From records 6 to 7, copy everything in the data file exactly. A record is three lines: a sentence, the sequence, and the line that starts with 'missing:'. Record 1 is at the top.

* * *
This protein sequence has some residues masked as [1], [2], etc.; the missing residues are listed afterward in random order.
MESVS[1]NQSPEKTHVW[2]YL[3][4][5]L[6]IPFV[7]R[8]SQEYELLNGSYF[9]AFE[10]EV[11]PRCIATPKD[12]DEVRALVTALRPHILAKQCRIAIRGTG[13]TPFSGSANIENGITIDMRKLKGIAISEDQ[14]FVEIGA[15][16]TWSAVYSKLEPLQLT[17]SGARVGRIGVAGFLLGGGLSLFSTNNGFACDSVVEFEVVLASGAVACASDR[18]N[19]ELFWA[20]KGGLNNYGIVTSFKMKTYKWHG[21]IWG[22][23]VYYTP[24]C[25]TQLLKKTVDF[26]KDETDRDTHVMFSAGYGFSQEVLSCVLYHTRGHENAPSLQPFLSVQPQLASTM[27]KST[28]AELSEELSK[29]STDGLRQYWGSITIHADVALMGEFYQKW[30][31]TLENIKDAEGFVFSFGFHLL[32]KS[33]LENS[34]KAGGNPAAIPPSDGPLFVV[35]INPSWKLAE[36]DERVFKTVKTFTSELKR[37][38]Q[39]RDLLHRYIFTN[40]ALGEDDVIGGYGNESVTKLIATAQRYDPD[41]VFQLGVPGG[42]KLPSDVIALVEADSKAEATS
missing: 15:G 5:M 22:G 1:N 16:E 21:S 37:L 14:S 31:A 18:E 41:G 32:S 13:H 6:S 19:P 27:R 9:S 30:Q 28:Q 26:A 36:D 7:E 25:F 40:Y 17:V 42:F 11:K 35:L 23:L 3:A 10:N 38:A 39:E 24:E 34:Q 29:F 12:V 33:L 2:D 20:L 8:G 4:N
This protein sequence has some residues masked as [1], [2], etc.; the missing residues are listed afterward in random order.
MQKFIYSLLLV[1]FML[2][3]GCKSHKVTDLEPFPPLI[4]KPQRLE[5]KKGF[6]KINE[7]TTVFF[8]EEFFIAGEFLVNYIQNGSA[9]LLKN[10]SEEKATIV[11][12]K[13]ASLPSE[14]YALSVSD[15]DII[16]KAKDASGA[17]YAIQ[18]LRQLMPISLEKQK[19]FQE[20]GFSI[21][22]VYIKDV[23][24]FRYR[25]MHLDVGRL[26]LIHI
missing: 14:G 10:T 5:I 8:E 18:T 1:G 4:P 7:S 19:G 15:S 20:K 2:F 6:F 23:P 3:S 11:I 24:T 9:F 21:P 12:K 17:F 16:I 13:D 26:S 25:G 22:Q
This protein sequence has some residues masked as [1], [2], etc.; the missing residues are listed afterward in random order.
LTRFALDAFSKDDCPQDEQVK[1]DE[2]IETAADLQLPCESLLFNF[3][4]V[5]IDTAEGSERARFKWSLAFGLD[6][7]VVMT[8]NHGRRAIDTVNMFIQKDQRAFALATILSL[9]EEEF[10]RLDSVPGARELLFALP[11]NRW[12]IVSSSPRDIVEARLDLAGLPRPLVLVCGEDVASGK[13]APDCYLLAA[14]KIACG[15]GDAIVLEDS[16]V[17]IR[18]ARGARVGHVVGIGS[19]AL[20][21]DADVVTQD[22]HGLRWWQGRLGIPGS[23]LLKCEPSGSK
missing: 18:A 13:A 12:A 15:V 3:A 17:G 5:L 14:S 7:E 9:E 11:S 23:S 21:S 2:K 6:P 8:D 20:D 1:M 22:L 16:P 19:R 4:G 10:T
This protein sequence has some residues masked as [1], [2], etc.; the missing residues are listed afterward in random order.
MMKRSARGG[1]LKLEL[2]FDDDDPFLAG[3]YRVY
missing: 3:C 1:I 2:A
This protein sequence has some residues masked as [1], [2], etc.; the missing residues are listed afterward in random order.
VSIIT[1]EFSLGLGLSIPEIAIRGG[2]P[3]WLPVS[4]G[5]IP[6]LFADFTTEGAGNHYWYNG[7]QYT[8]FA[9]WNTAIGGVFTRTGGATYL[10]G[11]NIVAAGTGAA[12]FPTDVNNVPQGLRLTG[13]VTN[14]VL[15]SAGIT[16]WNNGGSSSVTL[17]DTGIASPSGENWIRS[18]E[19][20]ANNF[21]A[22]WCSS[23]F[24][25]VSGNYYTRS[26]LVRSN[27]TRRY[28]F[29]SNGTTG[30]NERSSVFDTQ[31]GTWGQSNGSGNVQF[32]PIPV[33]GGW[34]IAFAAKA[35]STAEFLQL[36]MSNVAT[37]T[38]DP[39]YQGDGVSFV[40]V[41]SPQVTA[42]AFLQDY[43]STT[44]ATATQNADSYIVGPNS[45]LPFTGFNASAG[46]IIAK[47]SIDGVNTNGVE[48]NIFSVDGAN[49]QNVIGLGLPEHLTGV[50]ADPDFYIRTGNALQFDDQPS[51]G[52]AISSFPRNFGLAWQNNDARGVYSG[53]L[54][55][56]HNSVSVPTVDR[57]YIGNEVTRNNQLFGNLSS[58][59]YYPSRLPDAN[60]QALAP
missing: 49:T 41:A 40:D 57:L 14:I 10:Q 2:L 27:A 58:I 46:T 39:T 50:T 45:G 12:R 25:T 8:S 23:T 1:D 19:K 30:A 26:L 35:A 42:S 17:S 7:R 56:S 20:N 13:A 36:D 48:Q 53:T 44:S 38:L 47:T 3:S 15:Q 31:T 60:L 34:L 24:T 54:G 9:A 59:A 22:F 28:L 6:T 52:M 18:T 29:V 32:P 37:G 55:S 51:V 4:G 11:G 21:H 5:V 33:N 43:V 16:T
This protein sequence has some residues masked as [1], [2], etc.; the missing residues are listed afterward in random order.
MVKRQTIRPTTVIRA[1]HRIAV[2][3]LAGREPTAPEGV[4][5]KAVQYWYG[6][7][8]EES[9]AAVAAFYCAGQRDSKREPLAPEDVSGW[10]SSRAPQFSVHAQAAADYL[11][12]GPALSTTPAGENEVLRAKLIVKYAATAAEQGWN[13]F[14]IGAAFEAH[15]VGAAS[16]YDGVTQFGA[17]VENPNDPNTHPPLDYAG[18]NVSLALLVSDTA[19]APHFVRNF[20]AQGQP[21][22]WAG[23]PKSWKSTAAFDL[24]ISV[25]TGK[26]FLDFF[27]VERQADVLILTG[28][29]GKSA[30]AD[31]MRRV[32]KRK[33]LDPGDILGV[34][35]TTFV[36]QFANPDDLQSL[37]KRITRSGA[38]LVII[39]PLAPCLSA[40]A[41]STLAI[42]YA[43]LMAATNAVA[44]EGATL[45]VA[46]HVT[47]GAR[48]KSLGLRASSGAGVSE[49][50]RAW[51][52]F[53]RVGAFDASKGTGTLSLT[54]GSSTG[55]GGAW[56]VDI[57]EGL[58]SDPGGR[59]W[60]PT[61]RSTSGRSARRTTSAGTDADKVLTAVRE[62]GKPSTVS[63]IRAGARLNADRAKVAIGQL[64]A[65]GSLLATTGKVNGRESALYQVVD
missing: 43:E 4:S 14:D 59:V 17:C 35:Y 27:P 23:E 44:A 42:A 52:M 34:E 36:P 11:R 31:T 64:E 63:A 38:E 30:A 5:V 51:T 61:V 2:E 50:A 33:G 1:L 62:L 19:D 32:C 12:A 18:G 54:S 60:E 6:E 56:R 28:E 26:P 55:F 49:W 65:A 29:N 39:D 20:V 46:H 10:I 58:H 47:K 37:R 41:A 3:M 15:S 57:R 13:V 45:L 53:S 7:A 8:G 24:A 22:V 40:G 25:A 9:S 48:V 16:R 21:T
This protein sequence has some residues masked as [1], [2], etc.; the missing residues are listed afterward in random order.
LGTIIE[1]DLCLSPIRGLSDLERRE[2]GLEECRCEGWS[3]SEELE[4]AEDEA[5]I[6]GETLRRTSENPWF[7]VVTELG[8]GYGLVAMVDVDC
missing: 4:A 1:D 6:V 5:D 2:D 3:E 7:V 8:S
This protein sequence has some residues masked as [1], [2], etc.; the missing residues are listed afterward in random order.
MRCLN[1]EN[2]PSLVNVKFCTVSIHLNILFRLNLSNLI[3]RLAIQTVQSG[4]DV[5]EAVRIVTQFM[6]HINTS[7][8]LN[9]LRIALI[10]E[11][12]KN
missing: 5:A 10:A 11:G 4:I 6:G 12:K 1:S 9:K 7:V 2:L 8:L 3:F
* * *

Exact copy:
This protein sequence has some residues masked as [1], [2], etc.; the missing residues are listed afterward in random order.
MVKRQTIRPTTVIRA[1]HRIAV[2][3]LAGREPTAPEGV[4][5]KAVQYWYG[6][7][8]EES[9]AAVAAFYCAGQRDSKREPLAPEDVSGW[10]SSRAPQFSVHAQAAADYL[11][12]GPALSTTPAGENEVLRAKLIVKYAATAAEQGWN[13]F[14]IGAAFEAH[15]VGAAS[16]YDGVTQFGA[17]VENPNDPNTHPPLDYAG[18]NVSLALLVSDTA[19]APHFVRNF[20]AQGQP[21][22]WAG[23]PKSWKSTAAFDL[24]ISV[25]TGK[26]FLDFF[27]VERQADVLILTG[28][29]GKSA[30]AD[31]MRRV[32]KRK[33]LDPGDILGV[34][35]TTFV[36]QFANPDDLQSL[37]KRITRSGA[38]LVII[39]PLAPCLSA[40]A[41]STLAI[42]YA[43]LMAATNAVA[44]EGATL[45]VA[46]HVT[47]GAR[48]KSLGLRASSGAGVSE[49][50]RAW[51][52]F[53]RVGAFDASKGTGTLSLT[54]GSSTG[55]GGAW[56]VDI[57]EGL[58]SDPGGR[59]W[60]PT[61]RSTSGRSARRTTSAGTDADKVLTAVRE[62]GKPSTVS[63]IRAGARLNADRAKVAIGQL[64]A[65]GSLLATTGKVNGRESALYQVVD
missing: 43:E 4:S 14:D 59:V 17:C 35:Y 27:P 23:E 44:A 42:A 52:M 34:E 36:P 11:R 31:T 64:E 63:A 38:E 30:A 5:V 51:T 61:V 2:E 50:A 33:G 1:L 62:L 19:D 32:C 12:A 18:G 54:S 60:E 6:E 56:R 28:E 26:P 55:F 49:W 65:A 29:N 39:D 20:V 46:H 10:I 58:H 47:K 37:R 41:A 3:M 15:S 57:R 13:V 45:L 53:S 7:A 8:G 24:A 22:V 40:G 25:A 9:S 48:V 16:R 21:T
This protein sequence has some residues masked as [1], [2], etc.; the missing residues are listed afterward in random order.
LGTIIE[1]DLCLSPIRGLSDLERRE[2]GLEECRCEGWS[3]SEELE[4]AEDEA[5]I[6]GETLRRTSENPWF[7]VVTELG[8]GYGLVAMVDVDC
missing: 4:A 1:D 6:V 5:D 2:D 3:E 7:V 8:S